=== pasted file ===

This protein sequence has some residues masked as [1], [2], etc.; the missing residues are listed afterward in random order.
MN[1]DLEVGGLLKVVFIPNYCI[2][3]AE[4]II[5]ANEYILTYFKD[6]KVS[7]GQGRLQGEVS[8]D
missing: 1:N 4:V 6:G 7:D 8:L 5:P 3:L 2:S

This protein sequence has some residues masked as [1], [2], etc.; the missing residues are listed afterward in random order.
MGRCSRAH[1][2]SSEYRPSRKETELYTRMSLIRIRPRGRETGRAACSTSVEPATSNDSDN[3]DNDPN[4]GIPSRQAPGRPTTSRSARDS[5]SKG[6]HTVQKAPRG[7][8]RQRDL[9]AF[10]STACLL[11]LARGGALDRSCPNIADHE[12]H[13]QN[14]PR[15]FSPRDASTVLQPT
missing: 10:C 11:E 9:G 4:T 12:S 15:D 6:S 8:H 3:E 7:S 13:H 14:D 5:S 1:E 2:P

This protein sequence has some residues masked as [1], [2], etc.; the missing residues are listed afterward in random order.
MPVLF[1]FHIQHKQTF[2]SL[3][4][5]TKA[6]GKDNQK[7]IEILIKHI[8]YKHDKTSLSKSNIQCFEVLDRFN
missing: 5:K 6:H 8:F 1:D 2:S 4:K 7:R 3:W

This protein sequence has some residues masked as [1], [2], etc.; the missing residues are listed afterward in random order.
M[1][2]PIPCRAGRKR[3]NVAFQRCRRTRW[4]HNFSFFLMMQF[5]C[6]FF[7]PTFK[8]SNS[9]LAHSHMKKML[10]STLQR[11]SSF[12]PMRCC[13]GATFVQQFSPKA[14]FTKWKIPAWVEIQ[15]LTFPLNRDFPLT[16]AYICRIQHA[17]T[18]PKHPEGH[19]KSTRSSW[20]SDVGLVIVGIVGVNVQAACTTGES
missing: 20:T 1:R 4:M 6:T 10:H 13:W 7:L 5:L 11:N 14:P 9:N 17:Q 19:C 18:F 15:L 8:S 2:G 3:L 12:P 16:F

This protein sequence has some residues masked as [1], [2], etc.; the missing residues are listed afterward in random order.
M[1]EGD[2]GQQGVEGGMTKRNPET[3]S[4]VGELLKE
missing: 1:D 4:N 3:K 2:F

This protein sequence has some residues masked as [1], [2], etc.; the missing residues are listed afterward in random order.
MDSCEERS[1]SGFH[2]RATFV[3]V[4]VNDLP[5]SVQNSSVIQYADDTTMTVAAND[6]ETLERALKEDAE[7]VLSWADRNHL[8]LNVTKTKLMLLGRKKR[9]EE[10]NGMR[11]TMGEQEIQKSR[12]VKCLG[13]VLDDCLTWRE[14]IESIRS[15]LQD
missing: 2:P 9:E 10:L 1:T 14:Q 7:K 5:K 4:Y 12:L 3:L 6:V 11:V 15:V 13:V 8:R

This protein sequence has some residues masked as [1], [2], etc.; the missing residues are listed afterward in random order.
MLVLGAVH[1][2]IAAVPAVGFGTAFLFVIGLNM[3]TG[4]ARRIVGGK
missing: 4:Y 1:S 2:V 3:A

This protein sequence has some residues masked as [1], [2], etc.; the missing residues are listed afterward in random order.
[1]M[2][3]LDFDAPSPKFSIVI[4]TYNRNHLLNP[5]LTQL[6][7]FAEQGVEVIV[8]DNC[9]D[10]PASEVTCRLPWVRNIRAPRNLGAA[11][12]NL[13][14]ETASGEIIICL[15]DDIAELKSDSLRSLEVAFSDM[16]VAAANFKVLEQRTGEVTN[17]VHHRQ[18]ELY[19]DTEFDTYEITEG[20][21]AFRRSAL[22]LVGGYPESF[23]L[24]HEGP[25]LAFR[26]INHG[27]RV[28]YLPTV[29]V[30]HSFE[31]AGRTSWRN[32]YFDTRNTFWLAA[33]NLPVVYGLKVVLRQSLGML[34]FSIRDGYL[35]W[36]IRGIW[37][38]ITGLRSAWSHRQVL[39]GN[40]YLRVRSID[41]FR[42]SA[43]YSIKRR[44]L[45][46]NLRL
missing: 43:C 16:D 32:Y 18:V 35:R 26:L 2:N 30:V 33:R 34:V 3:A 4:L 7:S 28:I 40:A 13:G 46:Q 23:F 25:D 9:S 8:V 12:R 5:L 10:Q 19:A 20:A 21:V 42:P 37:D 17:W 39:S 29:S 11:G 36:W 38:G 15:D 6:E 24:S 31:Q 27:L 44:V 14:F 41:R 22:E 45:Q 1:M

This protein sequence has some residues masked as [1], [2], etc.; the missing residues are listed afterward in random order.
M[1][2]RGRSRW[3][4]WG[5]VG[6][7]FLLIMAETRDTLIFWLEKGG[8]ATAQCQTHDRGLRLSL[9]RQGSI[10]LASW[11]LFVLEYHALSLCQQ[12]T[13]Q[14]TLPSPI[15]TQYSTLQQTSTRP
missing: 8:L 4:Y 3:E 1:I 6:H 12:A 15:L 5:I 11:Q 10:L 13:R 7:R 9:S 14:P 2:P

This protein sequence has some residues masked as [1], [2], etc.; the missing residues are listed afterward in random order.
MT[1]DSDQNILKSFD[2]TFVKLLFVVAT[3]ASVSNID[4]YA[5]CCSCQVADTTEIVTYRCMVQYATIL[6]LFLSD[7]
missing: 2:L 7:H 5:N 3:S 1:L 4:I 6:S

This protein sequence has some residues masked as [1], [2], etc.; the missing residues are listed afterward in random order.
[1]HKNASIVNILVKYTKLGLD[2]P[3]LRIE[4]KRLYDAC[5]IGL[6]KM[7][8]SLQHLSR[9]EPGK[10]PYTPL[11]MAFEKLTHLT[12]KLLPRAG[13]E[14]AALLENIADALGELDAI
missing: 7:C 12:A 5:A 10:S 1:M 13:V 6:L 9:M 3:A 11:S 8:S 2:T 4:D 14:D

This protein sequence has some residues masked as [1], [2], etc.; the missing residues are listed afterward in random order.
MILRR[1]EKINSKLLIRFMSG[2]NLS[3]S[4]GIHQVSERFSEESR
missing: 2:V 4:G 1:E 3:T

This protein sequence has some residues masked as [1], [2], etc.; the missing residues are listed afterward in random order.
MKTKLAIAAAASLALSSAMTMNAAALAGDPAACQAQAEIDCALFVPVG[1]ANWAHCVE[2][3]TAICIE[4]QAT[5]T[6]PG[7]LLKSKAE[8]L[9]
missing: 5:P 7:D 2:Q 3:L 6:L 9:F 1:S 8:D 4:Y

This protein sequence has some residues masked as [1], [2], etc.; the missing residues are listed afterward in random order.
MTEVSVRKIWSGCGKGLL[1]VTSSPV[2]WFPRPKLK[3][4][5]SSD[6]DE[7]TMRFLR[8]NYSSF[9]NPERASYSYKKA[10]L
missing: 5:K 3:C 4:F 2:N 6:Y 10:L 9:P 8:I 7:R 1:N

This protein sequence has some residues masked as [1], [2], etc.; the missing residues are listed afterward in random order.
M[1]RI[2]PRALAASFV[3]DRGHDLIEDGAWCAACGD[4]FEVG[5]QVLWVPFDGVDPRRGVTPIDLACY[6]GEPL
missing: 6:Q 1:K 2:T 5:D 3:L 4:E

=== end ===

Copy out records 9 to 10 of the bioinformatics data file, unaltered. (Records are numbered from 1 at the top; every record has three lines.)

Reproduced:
This protein sequence has some residues masked as [1], [2], etc.; the missing residues are listed afterward in random order.
M[1][2]RGRSRW[3][4]WG[5]VG[6][7]FLLIMAETRDTLIFWLEKGG[8]ATAQCQTHDRGLRLSL[9]RQGSI[10]LASW[11]LFVLEYHALSLCQQ[12]T[13]Q[14]TLPSPI[15]TQYSTLQQTSTRP
missing: 8:L 4:Y 3:E 1:I 6:H 12:A 15:L 5:I 11:Q 10:L 13:R 7:R 9:S 14:P 2:P

This protein sequence has some residues masked as [1], [2], etc.; the missing residues are listed afterward in random order.
MT[1]DSDQNILKSFD[2]TFVKLLFVVAT[3]ASVSNID[4]YA[5]CCSCQVADTTEIVTYRCMVQYATIL[6]LFLSD[7]
missing: 2:L 7:H 5:N 3:S 1:L 4:I 6:S